Canter-To-Trot Transitions

My transitions are pretty good, especially up transitions. However, one is killing us: the canter-to-trot transition. Her canter is balanced now, as opposed to being very on the forehand when we started together two years ago. The other down transitions are fine.

But in canter to trot, we both fall apart, with my mare breaking abruptly into a fast trot. I’ve tried to warn her before the transition with a half halt, but I seem to get nothing. Then if I do the half halt too hard she stops. Can you give me some help’

Horse Journal Response: The canter-to-trot transition is all about balance. That means using more leg and weight aids than rein aids to keep the hind end active and support a light forehand. Think of this transition as ”forward to trot,” with an active leg that sends the horse up to a hand that is closed but not pulling in any way. You should have a direct connection with the bit (no loop in the rein). Your shoulders should be up over your hips and your head up, or else the tilting of your upper body will over-weight the forehand and the horse can’t help but ”fall” into a fast trot.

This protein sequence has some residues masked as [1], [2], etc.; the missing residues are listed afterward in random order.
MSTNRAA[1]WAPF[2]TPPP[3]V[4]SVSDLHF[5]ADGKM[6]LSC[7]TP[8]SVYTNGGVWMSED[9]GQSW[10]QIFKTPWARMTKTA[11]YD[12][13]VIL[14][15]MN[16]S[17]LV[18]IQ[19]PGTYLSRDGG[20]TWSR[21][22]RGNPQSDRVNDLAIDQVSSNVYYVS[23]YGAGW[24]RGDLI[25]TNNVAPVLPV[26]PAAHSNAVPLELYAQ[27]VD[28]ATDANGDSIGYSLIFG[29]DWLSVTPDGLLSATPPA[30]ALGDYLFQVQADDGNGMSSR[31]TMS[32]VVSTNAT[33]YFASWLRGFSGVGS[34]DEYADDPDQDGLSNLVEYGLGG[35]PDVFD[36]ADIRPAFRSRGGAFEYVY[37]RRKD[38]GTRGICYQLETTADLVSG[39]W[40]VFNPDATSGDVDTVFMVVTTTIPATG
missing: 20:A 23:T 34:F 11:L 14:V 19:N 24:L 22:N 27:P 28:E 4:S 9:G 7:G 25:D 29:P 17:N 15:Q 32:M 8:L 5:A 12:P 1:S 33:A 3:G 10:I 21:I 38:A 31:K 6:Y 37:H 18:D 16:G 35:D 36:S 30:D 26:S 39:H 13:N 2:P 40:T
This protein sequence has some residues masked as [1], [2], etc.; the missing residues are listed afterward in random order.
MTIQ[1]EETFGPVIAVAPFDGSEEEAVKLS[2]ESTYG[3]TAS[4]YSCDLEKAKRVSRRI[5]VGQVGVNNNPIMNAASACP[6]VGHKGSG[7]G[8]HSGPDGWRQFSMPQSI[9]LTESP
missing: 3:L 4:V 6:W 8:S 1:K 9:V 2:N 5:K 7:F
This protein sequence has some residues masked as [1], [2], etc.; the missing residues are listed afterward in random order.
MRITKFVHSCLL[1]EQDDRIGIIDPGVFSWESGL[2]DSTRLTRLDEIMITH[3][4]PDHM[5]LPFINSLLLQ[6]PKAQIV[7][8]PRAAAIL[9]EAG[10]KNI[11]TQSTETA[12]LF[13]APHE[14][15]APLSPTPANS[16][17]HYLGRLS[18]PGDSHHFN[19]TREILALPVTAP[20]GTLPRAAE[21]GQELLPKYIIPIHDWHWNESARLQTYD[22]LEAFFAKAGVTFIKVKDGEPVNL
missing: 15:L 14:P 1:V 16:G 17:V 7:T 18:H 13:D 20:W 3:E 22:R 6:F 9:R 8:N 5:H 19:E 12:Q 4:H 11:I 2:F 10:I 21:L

Here’s a neat trick that can also help: Keep your shoulders back, close your legs and hand (don’t pull!). At the moment you want the transition, blow out your breath deeply, as if you’re trying to blow out a candle placed between the horse’s ears. This drops your weight down into your seat and stirrups, and the horse will likely move right into a balanced, active trot. A variation of this technique is to ”cough,” which has the same effect.

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